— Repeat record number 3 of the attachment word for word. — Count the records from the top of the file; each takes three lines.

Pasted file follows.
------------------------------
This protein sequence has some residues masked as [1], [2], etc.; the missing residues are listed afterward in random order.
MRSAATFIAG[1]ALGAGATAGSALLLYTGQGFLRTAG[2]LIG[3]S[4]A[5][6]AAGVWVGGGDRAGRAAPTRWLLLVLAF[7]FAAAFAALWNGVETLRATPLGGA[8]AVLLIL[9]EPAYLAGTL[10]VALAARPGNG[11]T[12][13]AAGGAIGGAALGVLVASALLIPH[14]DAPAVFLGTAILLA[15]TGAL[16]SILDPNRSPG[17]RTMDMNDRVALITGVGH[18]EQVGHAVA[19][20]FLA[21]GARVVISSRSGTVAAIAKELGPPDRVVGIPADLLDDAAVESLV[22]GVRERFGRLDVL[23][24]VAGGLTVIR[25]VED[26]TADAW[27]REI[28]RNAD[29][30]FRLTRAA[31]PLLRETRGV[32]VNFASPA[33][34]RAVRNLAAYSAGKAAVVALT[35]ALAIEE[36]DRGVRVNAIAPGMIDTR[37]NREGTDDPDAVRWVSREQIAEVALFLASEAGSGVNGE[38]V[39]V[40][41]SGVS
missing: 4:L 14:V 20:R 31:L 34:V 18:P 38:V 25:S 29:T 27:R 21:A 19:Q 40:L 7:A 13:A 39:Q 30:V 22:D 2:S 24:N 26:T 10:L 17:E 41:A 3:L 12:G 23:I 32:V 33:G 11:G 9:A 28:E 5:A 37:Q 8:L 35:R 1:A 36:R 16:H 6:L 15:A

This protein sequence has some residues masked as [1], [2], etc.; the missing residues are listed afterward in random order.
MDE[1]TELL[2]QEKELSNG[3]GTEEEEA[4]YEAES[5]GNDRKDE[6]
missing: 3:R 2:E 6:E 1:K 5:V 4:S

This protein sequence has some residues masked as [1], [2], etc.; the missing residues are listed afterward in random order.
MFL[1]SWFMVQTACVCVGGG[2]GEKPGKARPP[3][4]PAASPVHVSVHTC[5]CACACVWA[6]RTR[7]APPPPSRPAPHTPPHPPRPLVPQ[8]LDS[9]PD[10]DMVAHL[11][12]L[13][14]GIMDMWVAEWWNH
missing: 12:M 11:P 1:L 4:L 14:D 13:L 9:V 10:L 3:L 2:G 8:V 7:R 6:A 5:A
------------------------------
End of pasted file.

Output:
This protein sequence has some residues masked as [1], [2], etc.; the missing residues are listed afterward in random order.
MFL[1]SWFMVQTACVCVGGG[2]GEKPGKARPP[3][4]PAASPVHVSVHTC[5]CACACVWA[6]RTR[7]APPPPSRPAPHTPPHPPRPLVPQ[8]LDS[9]PD[10]DMVAHL[11][12]L[13][14]GIMDMWVAEWWNH
missing: 12:M 11:P 1:L 4:L 14:D 13:L 9:V 10:L 3:L 2:G 8:V 7:R 6:A 5:A